July 2013

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Last summer, the Georgia Court of Appeals ruled that a foreclosure advertisement must identify the secured creditor on whose behalf a foreclosure sale is being performed. See Reese v. Provident Funding Assocs., LLP, 317 Ga. App. 353, 730 S.E.2d 552 (2012). In that case, a loan servicer advertised a foreclosure sale on behalf of the holder of the security deed, but did not include the correct identification of the holder in the foreclosure advertisement. (more…)

Lenders have a number of options when faced with a borrower in default. In Tennessee, one option to seriously consider is seeking appointment of a receiver. A receiver will step into the role of the borrower or management company and will operate the property until the lender makes a decision about foreclosure or sale. Appointment of a well-qualified receiver can result in stabilized operations at either a residential or retail property and make the property more attractive to potential purchasers. (more…)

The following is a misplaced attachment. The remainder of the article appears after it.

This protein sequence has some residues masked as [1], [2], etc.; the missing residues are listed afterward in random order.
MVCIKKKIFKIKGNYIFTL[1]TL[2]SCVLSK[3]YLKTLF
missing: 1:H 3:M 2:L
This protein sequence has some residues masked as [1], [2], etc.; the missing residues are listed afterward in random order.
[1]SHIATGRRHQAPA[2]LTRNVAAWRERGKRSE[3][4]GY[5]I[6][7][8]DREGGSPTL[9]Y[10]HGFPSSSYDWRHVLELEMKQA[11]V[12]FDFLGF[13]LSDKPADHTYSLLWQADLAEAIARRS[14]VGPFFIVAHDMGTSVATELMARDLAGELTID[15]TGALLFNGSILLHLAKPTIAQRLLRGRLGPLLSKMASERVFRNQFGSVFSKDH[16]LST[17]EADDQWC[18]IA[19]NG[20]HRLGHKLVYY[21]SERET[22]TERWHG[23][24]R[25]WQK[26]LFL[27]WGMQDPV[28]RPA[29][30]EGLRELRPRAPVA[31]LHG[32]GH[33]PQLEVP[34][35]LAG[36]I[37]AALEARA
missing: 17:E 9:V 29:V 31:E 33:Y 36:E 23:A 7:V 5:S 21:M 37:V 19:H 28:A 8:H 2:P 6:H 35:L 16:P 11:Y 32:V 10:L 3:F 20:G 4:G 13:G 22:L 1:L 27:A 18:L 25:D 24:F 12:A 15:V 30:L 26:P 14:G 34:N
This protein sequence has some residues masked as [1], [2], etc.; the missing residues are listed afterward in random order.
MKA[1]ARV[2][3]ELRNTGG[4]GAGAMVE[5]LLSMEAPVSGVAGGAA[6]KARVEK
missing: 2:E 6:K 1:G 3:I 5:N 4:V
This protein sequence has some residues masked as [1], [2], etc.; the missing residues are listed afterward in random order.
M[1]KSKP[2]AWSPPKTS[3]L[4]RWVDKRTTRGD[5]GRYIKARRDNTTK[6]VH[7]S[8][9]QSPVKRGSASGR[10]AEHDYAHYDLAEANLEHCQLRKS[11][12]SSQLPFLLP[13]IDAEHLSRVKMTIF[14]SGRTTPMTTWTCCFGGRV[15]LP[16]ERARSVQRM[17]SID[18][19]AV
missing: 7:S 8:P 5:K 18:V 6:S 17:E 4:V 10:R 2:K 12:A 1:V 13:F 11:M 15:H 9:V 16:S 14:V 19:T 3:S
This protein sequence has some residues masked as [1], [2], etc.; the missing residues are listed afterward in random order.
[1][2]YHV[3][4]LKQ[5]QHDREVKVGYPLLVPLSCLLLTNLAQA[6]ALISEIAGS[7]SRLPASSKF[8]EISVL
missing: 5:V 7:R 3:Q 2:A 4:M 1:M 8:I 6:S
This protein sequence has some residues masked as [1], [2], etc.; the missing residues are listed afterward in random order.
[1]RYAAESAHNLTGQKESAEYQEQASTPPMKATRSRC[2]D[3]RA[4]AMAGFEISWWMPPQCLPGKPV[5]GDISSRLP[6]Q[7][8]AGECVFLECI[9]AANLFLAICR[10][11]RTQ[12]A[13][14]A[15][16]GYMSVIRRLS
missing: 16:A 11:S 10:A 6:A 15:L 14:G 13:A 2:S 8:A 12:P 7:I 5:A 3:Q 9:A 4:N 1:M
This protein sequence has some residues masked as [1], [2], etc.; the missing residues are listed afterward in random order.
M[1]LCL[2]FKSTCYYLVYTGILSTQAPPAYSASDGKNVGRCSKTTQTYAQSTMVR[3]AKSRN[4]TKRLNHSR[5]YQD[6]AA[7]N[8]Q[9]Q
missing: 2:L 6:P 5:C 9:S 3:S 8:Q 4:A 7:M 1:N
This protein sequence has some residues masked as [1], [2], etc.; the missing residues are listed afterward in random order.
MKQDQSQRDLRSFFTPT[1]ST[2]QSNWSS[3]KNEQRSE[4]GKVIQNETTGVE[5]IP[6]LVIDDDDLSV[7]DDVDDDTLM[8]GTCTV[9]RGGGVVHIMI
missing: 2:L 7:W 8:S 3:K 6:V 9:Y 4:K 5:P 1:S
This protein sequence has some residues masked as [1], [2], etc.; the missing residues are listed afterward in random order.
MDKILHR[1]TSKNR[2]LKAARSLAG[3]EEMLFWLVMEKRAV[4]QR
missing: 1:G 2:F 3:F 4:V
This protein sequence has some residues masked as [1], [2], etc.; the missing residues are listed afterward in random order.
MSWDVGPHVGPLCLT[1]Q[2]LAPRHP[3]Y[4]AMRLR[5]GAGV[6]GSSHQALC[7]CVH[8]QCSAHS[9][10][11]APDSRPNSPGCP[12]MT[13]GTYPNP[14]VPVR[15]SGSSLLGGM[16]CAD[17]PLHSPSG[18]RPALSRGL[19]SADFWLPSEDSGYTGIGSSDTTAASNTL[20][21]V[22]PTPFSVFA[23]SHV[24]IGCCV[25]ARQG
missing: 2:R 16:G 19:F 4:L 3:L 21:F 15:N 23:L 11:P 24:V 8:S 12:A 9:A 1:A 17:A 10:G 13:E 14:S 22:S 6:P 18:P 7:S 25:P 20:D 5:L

A new type of threat is emerging that may thwart special servicer collections: retroactive state legislation. For most CMBS collection actions involving nonrecourse loans, the issue of springing recourse triggers (so-called “bad boy guaranties”) rarely comes into play, but merely remains as part of the background against which the parties negotiate and maneuver. In the past, when the issue did come to the forefront, the special servicer merely had to analyze the contract language to determine whether a recourse trigger applied under the terms of the agreement. Unfortunately, this is no longer true in every state. Rather, two states, Michigan and Ohio, have recently passed statutes purporting to limit the enforceability of certain recourse triggers. (more…)